The stone-cold devotion of today’s Republican congressional caucus to the president stands as a violation of the oath they all took to protect and defend the U.S. Constitution.

Get ready for the next clown show

Ladies and gentleman, step right this way. You’re going to witness another clown show brought to you by the congressional Republican caucus that is running interference for a crooked president of the United States.

The arena this time will be the U.S. House Judiciary Committee, which in the morning will begin its hearing on whether to impeach Donald Trump on at least two counts: abuse of power and obstruction of Congress.

The House Intelligence Committee has produced 300 pages of incontrovertible evidence that Trump sought a personal political favor from a foreign government; he conditioned military aid to that foreign government on delivering that favor; his personal lawyer was involved in conversations with federal budget officials and those within that foreign government.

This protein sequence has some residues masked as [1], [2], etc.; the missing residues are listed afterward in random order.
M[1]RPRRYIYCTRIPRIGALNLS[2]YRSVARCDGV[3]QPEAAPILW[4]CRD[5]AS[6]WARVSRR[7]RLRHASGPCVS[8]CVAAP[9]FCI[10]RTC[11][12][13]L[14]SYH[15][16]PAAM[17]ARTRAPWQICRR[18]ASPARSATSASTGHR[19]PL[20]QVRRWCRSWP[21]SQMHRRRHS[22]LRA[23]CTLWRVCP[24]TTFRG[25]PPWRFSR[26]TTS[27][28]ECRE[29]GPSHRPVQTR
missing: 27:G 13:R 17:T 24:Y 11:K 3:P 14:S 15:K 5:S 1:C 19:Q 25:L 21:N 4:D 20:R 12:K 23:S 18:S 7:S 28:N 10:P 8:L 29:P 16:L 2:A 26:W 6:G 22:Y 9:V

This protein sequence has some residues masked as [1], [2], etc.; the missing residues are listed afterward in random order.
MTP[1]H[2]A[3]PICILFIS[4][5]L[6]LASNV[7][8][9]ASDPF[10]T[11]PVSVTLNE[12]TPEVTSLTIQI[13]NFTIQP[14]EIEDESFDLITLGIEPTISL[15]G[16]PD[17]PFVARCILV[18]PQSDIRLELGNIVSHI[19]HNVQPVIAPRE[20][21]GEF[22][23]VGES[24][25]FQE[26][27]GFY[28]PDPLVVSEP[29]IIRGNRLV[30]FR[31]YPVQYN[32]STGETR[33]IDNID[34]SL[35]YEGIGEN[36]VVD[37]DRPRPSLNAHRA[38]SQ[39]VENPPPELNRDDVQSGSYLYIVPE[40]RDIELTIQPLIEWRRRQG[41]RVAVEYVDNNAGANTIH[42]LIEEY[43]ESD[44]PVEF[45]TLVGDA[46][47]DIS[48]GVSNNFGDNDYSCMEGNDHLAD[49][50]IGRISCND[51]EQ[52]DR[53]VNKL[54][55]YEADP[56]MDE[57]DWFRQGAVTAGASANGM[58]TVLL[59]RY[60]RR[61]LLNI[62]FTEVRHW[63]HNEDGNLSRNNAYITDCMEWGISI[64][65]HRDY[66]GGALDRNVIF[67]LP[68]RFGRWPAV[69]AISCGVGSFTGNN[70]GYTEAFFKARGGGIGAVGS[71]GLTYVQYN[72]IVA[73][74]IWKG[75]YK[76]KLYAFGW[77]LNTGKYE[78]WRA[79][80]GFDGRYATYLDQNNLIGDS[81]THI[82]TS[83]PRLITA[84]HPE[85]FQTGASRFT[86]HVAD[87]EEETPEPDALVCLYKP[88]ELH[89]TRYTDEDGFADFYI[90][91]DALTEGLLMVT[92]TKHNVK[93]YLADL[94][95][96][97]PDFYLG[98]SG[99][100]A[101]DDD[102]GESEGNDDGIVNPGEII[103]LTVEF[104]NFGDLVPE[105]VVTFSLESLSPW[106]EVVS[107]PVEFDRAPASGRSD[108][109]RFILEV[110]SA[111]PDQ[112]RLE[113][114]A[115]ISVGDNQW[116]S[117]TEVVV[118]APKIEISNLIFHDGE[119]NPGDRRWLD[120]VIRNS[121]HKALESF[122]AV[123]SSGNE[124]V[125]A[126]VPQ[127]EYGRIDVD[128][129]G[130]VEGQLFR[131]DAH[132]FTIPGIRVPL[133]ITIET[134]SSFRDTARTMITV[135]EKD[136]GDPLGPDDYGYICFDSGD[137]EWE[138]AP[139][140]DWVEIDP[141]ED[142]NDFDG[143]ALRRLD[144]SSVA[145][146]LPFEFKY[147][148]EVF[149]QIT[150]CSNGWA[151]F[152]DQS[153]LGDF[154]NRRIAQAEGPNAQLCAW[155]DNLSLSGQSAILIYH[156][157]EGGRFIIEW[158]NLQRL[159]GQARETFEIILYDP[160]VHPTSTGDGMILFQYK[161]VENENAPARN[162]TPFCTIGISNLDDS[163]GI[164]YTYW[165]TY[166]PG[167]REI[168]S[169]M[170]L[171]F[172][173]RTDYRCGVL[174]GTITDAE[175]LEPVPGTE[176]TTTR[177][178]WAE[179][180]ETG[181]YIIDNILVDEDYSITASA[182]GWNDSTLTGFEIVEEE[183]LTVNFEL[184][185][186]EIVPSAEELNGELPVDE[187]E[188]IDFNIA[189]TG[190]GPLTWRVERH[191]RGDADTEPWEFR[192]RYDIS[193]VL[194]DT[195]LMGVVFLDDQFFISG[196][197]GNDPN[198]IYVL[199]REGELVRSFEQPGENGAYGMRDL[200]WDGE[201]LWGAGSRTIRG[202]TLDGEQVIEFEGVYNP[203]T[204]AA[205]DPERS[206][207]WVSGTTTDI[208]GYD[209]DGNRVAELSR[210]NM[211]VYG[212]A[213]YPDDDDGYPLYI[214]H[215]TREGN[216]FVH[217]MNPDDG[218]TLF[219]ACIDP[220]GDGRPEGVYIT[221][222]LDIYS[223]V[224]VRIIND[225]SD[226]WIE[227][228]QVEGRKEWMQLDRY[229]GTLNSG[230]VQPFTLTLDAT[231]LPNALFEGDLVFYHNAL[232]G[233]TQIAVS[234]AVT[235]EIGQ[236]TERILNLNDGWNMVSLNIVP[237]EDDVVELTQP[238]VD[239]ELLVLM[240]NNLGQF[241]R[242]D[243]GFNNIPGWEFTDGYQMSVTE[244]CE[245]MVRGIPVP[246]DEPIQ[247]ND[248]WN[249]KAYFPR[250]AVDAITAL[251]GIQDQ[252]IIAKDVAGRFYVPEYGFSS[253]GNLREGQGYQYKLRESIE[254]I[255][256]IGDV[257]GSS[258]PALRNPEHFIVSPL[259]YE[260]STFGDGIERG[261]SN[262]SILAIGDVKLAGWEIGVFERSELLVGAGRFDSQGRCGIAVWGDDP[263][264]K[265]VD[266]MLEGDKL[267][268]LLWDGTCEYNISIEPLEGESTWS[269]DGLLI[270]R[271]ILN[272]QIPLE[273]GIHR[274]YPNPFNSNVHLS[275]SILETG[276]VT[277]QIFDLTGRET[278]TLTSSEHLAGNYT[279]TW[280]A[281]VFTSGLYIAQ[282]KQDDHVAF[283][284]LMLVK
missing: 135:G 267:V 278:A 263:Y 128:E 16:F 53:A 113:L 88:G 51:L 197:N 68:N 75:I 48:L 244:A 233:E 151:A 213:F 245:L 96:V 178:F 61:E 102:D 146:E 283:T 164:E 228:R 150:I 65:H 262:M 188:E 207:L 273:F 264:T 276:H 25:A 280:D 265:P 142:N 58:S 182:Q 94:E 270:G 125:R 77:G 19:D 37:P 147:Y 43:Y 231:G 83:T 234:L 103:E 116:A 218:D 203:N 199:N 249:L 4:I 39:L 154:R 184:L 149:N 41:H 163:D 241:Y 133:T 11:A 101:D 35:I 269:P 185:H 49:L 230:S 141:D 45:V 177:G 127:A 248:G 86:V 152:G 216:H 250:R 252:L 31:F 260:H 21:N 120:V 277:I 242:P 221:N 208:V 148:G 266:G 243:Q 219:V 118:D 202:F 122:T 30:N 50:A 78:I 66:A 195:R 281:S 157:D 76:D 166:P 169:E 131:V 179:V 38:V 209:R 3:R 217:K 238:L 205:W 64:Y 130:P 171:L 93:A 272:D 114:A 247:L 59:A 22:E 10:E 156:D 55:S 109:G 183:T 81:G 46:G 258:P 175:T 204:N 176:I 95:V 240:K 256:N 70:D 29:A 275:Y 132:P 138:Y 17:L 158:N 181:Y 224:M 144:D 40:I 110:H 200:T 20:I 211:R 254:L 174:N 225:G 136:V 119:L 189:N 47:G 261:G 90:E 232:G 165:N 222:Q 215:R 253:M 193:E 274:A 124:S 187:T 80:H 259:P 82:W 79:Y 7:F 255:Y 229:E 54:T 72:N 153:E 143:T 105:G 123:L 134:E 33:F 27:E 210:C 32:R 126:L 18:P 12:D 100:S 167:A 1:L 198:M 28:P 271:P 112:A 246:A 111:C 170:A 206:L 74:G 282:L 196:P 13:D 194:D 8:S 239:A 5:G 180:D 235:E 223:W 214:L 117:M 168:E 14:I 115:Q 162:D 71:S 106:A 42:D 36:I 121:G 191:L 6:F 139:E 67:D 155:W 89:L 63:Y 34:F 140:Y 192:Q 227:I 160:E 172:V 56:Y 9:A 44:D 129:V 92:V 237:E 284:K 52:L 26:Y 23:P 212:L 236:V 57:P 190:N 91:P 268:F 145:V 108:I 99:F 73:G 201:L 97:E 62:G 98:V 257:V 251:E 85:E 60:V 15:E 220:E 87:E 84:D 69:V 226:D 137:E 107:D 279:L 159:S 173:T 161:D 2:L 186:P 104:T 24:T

And yet …

Congressional Republicans continue to insist that Trump did nothing wrong. There’s nothing to see here, they say. They don’t stand up for the president’s moral character or his standing as commander in chief. They seek to deflect attention from the allegations by criticizing the motives of Trump’s foes and suggesting that Ukraine, and not Russia, attacked our electoral system in 2016.

The Judiciary Committee will open its hearing and Chairman Jerrold Nadler will have his hands full as GOP members seek to be recognized for “points of order.” The No. 1 GOP doofus well might turn out to be a Texan, I should add. Louis Gohmert of Tyler, a former appellate judge — if you can believe it — is likely to become the Main Man leading the opposition against what looks to me like impeachable offenses committed by the president.